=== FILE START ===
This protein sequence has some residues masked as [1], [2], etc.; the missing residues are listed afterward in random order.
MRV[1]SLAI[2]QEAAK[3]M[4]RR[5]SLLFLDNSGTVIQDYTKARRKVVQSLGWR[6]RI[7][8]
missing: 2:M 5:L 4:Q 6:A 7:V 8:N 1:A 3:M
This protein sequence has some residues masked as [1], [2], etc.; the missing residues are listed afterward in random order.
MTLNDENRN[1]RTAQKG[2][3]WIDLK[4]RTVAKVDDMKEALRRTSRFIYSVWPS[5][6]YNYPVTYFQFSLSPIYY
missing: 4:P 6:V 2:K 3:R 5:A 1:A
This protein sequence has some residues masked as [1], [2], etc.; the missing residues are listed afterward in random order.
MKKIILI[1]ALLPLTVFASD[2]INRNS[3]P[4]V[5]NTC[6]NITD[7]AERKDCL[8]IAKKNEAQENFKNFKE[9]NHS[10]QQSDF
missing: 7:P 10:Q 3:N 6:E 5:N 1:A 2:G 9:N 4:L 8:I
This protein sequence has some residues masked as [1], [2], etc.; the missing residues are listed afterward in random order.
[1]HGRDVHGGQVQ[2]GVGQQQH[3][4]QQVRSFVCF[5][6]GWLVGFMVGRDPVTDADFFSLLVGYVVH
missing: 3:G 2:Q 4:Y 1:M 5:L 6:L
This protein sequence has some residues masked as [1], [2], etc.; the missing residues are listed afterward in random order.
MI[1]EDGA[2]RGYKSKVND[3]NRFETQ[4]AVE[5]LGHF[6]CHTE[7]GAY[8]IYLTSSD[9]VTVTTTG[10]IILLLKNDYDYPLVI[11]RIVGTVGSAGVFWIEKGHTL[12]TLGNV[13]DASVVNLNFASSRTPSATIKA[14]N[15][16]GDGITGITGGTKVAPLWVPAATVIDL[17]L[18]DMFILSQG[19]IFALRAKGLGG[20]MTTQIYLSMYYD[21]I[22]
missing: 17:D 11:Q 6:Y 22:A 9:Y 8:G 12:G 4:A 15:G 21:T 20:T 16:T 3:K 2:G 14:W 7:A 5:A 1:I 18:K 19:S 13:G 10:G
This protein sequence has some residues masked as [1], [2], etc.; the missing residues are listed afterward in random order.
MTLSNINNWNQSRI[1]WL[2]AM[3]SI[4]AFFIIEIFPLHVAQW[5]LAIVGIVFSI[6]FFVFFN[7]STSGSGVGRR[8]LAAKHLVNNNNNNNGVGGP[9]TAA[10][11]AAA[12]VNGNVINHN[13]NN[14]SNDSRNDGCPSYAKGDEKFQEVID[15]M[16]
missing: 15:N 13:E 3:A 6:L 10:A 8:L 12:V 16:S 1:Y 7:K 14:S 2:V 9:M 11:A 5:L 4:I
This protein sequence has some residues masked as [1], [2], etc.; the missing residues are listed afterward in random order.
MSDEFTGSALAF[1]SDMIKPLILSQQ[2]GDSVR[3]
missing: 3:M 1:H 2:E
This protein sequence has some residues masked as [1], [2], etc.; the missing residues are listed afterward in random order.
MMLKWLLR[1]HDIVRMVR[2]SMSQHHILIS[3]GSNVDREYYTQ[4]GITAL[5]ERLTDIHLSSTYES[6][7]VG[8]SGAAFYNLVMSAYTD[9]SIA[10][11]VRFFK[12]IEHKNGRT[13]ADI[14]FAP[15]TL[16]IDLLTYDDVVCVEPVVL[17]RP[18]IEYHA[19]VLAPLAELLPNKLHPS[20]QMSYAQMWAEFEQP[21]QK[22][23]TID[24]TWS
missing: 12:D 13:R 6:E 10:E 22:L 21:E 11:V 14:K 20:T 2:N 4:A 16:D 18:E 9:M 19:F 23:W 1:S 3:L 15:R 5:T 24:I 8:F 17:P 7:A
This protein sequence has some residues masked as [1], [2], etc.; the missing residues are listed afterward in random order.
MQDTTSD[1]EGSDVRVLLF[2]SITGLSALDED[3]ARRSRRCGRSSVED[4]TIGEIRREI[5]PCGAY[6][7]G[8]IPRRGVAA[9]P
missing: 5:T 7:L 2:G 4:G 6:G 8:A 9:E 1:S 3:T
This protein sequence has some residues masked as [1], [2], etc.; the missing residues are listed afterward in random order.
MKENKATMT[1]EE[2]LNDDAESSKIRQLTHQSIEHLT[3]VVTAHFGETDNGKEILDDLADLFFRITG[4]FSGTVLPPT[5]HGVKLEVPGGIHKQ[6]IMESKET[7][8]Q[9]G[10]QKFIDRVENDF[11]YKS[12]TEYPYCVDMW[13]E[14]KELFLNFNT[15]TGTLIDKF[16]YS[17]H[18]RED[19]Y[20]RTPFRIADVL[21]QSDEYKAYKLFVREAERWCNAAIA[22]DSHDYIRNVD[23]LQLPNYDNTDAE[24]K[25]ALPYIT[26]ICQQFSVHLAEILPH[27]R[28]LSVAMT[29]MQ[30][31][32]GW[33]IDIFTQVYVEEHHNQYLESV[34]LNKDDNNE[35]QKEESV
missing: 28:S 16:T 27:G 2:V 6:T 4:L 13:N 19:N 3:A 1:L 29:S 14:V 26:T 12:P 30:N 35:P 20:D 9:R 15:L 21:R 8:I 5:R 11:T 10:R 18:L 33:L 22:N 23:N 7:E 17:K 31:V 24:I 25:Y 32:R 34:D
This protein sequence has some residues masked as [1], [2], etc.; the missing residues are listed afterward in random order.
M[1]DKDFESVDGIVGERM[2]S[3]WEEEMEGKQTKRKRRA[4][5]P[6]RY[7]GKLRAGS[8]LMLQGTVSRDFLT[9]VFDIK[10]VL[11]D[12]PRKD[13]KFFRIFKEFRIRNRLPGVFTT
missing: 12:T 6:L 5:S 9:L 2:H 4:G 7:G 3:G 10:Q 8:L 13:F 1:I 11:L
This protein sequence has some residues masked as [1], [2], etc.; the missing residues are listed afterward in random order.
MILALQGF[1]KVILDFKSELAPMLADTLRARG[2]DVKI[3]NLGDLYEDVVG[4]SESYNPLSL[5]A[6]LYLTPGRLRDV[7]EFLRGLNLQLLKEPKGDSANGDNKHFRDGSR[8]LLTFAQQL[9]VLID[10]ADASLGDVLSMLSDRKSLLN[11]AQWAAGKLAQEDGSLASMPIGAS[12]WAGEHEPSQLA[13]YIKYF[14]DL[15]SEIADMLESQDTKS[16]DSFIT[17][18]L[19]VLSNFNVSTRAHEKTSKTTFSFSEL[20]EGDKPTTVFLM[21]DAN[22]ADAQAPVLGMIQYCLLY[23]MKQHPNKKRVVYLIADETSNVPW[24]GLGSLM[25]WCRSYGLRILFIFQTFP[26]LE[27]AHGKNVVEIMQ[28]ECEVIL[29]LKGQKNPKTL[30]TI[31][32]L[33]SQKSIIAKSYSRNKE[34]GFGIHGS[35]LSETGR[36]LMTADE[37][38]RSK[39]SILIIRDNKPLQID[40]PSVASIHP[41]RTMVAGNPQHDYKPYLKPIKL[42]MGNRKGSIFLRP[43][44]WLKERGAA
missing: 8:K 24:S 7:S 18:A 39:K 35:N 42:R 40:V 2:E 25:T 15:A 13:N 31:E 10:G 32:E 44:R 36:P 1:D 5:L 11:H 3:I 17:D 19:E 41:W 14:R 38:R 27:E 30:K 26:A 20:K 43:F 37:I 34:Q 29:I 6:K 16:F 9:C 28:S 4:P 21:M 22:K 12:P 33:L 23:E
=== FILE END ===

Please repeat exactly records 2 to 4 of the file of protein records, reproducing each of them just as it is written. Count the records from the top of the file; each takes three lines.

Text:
This protein sequence has some residues masked as [1], [2], etc.; the missing residues are listed afterward in random order.
MTLNDENRN[1]RTAQKG[2][3]WIDLK[4]RTVAKVDDMKEALRRTSRFIYSVWPS[5][6]YNYPVTYFQFSLSPIYY
missing: 4:P 6:V 2:K 3:R 5:A 1:A
This protein sequence has some residues masked as [1], [2], etc.; the missing residues are listed afterward in random order.
MKKIILI[1]ALLPLTVFASD[2]INRNS[3]P[4]V[5]NTC[6]NITD[7]AERKDCL[8]IAKKNEAQENFKNFKE[9]NHS[10]QQSDF
missing: 7:P 10:Q 3:N 6:E 5:N 1:A 2:G 9:N 4:L 8:I
This protein sequence has some residues masked as [1], [2], etc.; the missing residues are listed afterward in random order.
[1]HGRDVHGGQVQ[2]GVGQQQH[3][4]QQVRSFVCF[5][6]GWLVGFMVGRDPVTDADFFSLLVGYVVH
missing: 3:G 2:Q 4:Y 1:M 5:L 6:L